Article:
UNITED KINGDOM ENGLAND – Joshua Molnar, whose identity had been protected under the name Boy A, knifed Yousef in the heart after a drug-related argument on March 2.
His identity is no longer a secret as a Sunday newspaper won the agreement to waive Molnar’s anonymity order before his 18th birthday on Tuesday.
The former Cheadle Hulme School pupil was unanimously cleared of the murder and manslaughter of Yousef, in July by a jury on the basis of self-defence.
But Molnar was locked up after he admitted possessing the knife which caused Yousef’s fatal wound, and perverting the course of justice by lying to police that someone else had inflicted the injury.
He is currently serving a sentence in a young offenders institution.
Molnar’s mum Stephanie told the OgeneAfrican in a statement: “I cannot imagine what Yousef’s parents and family must be going through as they try to come to terms with this.
“Joshua fully accepts responsibility for Yousef’s death in the act of self-defence and the impact of this acceptance is massive.
“He will have to live with the responsibility of his role in this for the rest of his life.
“We are also acutely aware that the hurt and loss that Yousef’s family is experiencing are infinitely greater than anything we are going through and nothing I can say can make up for or change that.”
Yousef, from Burnage, was the academically gifted boy who won a bursary to one of the country’s best independent schools.
Molnar was his friend from the leafy outer suburbs, who wanted for nothing materially.
His dad Mark, 56, a maths graduate, is a company director and business consultant, while his mother, Stephanie, 51, co-founded of a chain of Cheshire nurseries.
The pair divorced when he was 13, but gave him a privileged life of of independent schools, designer gifts, expensive holidays and nights out, raising him in Cheshire.
But Molnar was eager to create a bad boy image among other private school kids on the local streets.
Molnar told OgeneAfrican that he would tell friends that at times he had run away from home and talked of sleeping in his mother’s car.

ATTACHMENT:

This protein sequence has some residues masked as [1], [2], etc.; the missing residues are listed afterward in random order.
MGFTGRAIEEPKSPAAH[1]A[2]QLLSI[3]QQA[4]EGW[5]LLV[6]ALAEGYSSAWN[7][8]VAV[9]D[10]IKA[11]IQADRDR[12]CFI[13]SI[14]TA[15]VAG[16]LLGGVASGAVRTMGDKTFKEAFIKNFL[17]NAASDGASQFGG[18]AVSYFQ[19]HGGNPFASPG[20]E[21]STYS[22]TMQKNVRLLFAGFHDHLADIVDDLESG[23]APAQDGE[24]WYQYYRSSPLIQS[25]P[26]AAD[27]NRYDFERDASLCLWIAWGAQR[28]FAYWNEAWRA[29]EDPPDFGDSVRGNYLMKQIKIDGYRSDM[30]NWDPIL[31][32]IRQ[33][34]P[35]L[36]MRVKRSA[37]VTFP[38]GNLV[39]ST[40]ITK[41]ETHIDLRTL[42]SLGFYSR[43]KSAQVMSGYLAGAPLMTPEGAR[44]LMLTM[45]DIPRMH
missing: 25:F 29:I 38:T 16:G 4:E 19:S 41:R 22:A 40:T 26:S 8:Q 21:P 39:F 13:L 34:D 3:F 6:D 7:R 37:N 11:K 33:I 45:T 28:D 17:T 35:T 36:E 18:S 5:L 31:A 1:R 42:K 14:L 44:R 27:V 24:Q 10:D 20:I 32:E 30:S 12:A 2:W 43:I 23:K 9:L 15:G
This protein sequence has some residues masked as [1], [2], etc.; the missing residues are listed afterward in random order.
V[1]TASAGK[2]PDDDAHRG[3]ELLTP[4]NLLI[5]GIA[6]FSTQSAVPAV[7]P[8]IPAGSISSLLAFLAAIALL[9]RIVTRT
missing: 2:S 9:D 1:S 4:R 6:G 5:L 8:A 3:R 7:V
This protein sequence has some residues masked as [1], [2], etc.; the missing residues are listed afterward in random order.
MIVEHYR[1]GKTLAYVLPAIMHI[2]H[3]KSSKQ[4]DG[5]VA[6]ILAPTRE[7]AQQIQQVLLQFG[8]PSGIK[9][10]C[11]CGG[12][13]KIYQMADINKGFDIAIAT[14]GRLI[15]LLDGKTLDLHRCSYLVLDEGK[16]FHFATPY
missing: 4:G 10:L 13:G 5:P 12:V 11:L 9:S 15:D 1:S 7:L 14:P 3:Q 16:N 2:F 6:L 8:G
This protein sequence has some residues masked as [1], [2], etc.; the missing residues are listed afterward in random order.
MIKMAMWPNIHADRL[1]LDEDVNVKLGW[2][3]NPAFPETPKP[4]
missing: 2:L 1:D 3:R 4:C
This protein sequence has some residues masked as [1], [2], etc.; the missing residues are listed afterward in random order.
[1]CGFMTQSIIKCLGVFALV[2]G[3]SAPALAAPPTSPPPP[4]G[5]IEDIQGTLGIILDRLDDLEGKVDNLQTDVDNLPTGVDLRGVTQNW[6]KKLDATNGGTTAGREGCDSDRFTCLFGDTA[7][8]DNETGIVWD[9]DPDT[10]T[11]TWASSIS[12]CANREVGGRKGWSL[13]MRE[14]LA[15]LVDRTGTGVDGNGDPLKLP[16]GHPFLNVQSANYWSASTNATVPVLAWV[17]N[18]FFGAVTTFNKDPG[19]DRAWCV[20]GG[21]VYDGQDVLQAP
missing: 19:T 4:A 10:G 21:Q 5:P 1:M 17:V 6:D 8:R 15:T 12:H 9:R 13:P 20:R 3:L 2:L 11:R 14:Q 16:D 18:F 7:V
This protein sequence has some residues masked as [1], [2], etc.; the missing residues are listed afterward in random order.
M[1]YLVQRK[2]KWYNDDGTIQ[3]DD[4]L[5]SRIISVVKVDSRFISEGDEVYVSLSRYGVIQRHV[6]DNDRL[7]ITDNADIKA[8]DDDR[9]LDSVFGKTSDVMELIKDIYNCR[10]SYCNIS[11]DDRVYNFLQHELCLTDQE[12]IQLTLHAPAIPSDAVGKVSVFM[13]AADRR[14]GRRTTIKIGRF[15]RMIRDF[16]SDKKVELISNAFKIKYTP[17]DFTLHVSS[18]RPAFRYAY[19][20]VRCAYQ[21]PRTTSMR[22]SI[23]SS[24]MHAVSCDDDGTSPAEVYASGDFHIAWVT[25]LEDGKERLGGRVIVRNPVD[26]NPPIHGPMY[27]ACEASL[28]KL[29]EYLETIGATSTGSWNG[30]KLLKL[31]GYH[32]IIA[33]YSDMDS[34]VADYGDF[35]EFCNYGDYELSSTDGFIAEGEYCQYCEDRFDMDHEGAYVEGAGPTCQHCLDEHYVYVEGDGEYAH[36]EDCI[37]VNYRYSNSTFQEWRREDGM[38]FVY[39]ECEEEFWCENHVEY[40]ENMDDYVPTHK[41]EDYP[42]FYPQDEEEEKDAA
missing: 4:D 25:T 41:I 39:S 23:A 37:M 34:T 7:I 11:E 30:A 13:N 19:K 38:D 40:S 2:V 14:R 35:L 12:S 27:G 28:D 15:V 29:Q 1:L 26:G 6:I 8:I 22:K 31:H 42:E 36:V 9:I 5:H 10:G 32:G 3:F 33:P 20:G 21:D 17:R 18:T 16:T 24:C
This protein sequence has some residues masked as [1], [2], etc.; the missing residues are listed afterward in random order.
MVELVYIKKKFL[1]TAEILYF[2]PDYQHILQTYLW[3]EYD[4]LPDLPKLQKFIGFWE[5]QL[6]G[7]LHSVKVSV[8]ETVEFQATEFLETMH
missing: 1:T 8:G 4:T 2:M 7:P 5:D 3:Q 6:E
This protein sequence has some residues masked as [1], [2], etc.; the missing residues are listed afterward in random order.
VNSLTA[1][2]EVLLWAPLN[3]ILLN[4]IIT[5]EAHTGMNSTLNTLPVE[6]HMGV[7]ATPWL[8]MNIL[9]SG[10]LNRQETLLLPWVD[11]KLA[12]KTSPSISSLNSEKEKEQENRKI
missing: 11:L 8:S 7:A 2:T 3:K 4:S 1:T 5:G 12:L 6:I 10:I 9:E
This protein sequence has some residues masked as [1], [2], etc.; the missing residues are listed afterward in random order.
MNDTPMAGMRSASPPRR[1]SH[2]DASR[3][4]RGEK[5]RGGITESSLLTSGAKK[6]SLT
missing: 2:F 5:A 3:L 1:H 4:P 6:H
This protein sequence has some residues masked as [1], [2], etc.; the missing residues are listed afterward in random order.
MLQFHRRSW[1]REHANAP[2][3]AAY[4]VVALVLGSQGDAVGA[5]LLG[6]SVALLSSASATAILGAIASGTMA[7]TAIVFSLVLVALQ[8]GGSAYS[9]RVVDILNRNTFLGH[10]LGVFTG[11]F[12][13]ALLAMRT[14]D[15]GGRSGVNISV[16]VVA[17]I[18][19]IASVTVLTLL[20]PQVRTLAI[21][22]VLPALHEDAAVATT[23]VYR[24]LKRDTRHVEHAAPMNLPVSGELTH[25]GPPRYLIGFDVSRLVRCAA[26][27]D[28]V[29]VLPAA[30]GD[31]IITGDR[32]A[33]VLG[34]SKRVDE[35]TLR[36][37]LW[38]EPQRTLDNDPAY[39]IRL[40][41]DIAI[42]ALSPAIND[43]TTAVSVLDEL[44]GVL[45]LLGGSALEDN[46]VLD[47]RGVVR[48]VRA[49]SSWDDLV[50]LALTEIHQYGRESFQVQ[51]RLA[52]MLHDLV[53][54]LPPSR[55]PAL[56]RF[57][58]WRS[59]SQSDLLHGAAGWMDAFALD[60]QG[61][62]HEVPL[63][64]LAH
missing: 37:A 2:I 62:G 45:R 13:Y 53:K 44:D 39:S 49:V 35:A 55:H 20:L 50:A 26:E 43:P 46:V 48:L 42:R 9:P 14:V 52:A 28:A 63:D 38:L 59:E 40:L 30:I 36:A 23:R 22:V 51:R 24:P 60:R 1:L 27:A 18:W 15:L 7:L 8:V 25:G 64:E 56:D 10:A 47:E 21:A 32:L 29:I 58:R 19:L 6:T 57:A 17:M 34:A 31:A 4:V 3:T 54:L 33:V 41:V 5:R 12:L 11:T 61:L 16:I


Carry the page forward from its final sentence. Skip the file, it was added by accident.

A source close to the family said neither of his parents was aware he had ever run away from home, and that they “don’t recall” him ever sleeping in his mother’s Alfa Romeo.
At the age of 15 he began using cannabis, sporting a bandana to keep his weed and ‘shank’, also known as knife, in an Armani bag.
He began living what his own lawyer described as the double, fantasy life of a juvenile, “middle class gangster”, “playing around with knives” and getting into fights.
One detective described him and a second defendant as “rich kids who have never had to live in the real world.
We are also acutely aware that the hurt and loss that Yousef’s family is experiencing are infinitely greater than anything we are going through.
The elite schools Molnar went to often enable students to soar straight to Oxford and Cambridge, but he was not an academic high achiever like his friend Yousef.
Instead he saw himself as the class clown.
It was on the rugby field, in school teams and with Altrincham Kersal RFC, where he expressed himself, and found vent for his aggressive streak.
He started carrying a knife for protection against muggings and because peer pressure made him feel “I should be doing that”.
He told his trial: “If I had a pretty cool knife I would show it off a bit.”
At the £12,000-a-year Cheadle Hulme School, some considered him a flash bully and recall him barging into pupils he didn’t like in the corridors and posting pictures online of his latest designer purchase.
Selfie videos shown during the trial filmed him acting out violent scenarios, which his own lawyer would call “idiotic fantasies”, fuelled by a love ofdrill music tracks which glorified the use of knives.
He filmed himself with a machete in the mirror of his bedroom, sniggering as he made violent stabbing motions towards another boy, the point of the blade coming just a few centimetres from his face.
In February this year, Molnar shot another video where he appeared to make slashing movements across the throat of someone in the distance, with a machete, before poking the blade into a mattress.
Then, on March 2, he stabbed somebody for real; his friend Yousef , through the heart, on Gorse Bank Road in leafy Hale Barns, an act the jury accepted, by their verdicts, was self-defence.
Yousef, 17, was a pupil at Manchester Grammar School. Unlike Molnar, his parents would never have been able to afford independent school without financial help.
The knife that killed Yousef was delivered with enough force that the hilt went into his chest, inflicting a 12cm deep wound which went right through his heart.
Earlier that night, Molnar, Yousef and a third boy had been socialising, smoking some cannabis, and there were knives which the third boy bought online.
Molnar ended up getting “jumped” during an alleged drug deal to buy cannabis that went wrong. It’s claimed Yousef and the third boy did not help him in the fight.
OgeneAfrican reports that Molnar’s trial heard he blamed the third boy, who cannot be named for legal reasons, for arranging the ill-fated drug deal, and he claimed Yousef had taunted him, calling him a “pussy”.
Molnar told jurors after he saw Yousef take his knife out, he felt “quite on edge” so he took his knife out in a bid to warn him off.
Asked if he knew how the knife ended up inside Yousef, he said: “Not really. I do not know what I did. I don’t know how it all came together.
In the aftermath, Molnar described how he made an attempt to help Yousef, taking off his top and using it to try and stem the bleeding.
Today Molnar remains locked up, subject to a 16-month detention and training order.
It is expected he will be released in March 2020.
The other boy who was out with him and Yousef on the night is serving a four-month sentence for possessing a knife.